Models of Ant Foraging Lines



Lou Rossi, University of Delaware.


Student Team:

Ethan Murphy, Colorado State University

Josh Attenberg, RPI

Laura Bader, Colorado State University

Michael Gratton, Duke University

Matt Surles, Duke University

Cassandra Boughan, RPI

Kate Johnson, RPI

Taylor Locke, RPI

Abisheck Bhattacharya, University of Arizona.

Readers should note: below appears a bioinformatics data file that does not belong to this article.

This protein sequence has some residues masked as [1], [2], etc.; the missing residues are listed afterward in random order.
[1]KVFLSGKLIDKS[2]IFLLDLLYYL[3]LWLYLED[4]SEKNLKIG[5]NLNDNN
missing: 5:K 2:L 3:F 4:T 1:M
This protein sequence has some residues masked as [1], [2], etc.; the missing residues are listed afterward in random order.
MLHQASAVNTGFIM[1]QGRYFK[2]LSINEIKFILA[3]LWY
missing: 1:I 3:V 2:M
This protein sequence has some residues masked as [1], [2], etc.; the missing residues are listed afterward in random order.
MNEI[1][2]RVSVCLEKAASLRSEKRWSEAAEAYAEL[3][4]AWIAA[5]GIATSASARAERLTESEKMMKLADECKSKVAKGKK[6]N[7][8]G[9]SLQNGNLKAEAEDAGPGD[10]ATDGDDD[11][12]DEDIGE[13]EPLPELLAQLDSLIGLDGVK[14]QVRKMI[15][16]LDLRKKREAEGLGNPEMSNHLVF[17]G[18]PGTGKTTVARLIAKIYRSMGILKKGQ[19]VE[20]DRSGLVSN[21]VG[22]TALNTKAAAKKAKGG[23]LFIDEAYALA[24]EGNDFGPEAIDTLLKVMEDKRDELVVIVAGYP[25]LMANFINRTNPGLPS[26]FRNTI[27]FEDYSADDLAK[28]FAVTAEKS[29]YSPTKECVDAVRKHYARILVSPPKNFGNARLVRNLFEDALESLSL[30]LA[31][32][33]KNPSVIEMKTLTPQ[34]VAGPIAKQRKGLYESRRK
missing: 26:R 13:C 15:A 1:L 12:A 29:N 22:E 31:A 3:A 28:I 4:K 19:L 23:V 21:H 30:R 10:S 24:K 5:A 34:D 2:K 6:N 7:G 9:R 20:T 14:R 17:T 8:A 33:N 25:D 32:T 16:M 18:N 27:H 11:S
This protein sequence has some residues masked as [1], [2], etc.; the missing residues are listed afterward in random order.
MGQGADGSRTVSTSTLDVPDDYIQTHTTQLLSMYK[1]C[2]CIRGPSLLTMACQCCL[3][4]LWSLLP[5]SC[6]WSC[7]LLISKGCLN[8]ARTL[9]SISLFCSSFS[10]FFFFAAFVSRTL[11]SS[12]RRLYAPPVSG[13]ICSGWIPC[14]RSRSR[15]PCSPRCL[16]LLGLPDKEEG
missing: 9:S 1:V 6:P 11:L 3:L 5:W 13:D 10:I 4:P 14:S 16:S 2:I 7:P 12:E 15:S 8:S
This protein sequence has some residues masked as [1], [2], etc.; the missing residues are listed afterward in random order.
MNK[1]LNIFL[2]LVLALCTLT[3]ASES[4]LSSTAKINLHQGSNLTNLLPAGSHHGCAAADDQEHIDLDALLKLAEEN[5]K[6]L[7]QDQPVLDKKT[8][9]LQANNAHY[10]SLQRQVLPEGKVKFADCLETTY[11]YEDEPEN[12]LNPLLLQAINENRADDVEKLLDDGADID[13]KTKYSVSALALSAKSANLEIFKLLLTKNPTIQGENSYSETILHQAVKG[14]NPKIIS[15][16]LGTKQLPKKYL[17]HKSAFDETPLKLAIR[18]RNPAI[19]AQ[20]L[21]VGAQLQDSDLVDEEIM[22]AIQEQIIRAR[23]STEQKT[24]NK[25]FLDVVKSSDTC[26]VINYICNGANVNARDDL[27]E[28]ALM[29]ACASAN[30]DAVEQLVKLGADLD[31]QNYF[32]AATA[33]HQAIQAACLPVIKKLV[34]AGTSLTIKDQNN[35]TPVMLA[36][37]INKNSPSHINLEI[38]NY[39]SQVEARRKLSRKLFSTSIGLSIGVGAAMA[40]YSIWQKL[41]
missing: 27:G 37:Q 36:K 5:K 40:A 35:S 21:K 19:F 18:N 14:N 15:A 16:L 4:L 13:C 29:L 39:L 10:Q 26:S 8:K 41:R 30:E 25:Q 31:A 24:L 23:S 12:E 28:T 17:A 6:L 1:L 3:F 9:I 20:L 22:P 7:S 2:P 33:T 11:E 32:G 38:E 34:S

The objective of this problem is to study ant foraging lines in one and two dimensions in order to understand their dynamics and examine the fitness of ant colonies. A simple model to describe ant traffic is formulated using conservation laws and a behavioral model. In this work, the behavioral model assumes that the concentration of pheromones is simply proportional to the density of ants. This leads to a hyperbolic system for the density and velocity of ants. The system is reduced to a system of second order PDEs, which is analyzed using Fourier series. The Fourier analysis predicts the existence of phase speeds in the ants' motion, which can be verified experimentally. The group divided into two teams in order to study the one-dimensional and the two-dimensional cases separately. The two-dimensional analysis was done numerically using a stochastic model and simulated using cellular automata. This simulation provided qualitative information to study the formation of foraging lines. In particular, this model shows the importance of large populations. Also, additional constraints on the model were considered in order to make it more realistic. For the one-dimensional analysis, the first goal was to find representative Froude numbers for the ants' movement from the experimental data. The full hyperbolic system was analyzed and its characteristic speeds identified. Numerical solutions of the problem were obtained using both a Lax-Friedrichs and a Lax-Wendroff scheme.